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In The Gallery
by Laura Parker
Everything we see is dependent on what we do not see: the soil, the roots, and the microorganisms. Our world, and that includes us, could not exist without the soil. We walk on it, we eat it, we build with it, we breath it.
Apr 5 - May 30 | More Info
Open Gallery Hours Saturdays 12-4pm
On The Wall
Roots by Laura Parker
In the Gallery: April 5th - May 30th
Open Gallery Hours Saturdays 12-4pm
About this Exhibition:
Tom Willey, who farms 80 acres in Madera, leaned across his dinner table and extended his open palm toward me. He said, “If my hand were filled with soil, there would be more microorganisms here there than the number of people on this planet.” The diversity of microbes associated with plant roots is enormous, in the order of tens of thousands of species. Yes, I knew there were a lot of microorganisms but somehow this image presented the information in a very different context to me.
Since that time I have been fascinated with the hidden world of the soil, from seeing if my senses could detect the transference from soil to plant and visa versa to imagining the hidden world of that landscape. Like most people when I think of landscape I think of trees, plants and sky. But what of the world below—the one I can’t see? Everything we see is dependent on what we do not see: the soil, the roots, and the microorganisms. Our world, and that includes us, could not exist without the soil. We walk on it, we eat it, we build with it, we breath it.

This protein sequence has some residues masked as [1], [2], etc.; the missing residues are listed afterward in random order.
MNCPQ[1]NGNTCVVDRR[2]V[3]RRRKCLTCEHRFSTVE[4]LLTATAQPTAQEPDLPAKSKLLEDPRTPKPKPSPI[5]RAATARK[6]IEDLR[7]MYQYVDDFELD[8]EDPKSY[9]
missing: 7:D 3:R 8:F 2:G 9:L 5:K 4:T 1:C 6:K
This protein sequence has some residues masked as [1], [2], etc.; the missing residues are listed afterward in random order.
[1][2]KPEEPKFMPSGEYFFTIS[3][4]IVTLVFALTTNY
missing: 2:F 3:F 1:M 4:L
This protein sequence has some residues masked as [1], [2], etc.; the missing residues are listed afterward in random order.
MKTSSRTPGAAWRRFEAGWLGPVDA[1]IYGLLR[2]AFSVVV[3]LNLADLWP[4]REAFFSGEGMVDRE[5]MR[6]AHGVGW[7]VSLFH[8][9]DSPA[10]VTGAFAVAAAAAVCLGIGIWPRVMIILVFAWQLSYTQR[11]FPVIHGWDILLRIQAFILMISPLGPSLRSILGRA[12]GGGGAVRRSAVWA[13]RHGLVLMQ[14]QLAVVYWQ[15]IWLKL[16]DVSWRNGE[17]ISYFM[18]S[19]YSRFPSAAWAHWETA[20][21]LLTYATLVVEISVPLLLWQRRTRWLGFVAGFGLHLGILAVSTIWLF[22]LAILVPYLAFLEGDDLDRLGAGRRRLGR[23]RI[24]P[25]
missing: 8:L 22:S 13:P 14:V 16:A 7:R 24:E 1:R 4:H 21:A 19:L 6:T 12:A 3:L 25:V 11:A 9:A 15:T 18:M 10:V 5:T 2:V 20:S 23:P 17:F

Laura Parker is a San Francisco based conceptual artist whose work often focuses on agriculture, the environment and social structure. As an interdisciplinary artist she works in drawing, painting, artists books, and installation. Her works have been exhibited in galleries and museums locally, nationally. She is both a grant recipient (SFAC and California Council on the Humanities) and Eureka Fellowship for Visual Artists nominee (2008). Parker has also been featured in the New York Times, Art Practical, andThe Nation.
Please visit lauraparkerstudio.com for more information on Laura's work, press, and soil tasting work.
Nieuil, acrylic on panel- 48" x 24
The Bathroom Residency
Dear Indian Grocery Store Under the Freeway,
Where did you go? I called. I emailed. You didn’t answer so I stopped by. I walked up to the door but you were gone. Cupping my hands around my eyes, all I could see were bits of neon shelving. A half-consumed bottle of water stood where I expected to find buckets of ice cream in cardamom, mango, and rose.
You did this once before – vanishing unexpectedly. I was sad, but not shocked. Were you a casualty of high rents and fickle hearts? All I knew is that I recognized one less face on a crowded street that seems less and less familiar. Then you reappeared in an unlikely place, sandwiched between a paint shop and a dot-com office. You were barely visible except for a bright vinyl sign illuminating the concrete under the freeway.
I got to know you a little better here. I once spoke to you for exactly 17 minutes before passing on to the register. I know because I would have stayed longer— but my meter ran out. You told me that you were happy. I hope that you still are, wherever you may be. If you return again I’ll be in line, waiting.
Dear Indian Grocery Store Under the Freeway | 2013 | Sita Kuratomi Bhaumik
Site specific installation in the bathroom of 18 Reasons | Turmeric, Cardamom, Mehndi Stencils, Text
Born and raised in the suburbs of Los Angeles to Indian and Japanese Colombian parents, Sita moved to the Bay Area after receiving her B.A., Cum Laude, in Studio Art from Scripps College. She also completed an M.F.A. in Fine Art and an M.A. in Visual and Critical Studies from the California College of the Arts. Sita has collaborated with organizations such as 826 Valencia, The Asian Art Museum of San Francisco, Whitman College, Cal-State Fullerton, the Asian Art Museum and Yerba Buena Center for the Arts. Sita has been the art features editor for Hyphen magazine and a board member for Kearny Street Workshop. She currently teaches photography and portfolio development at RayKo Photo Center. You can see more of her work at sitabhaumik.com.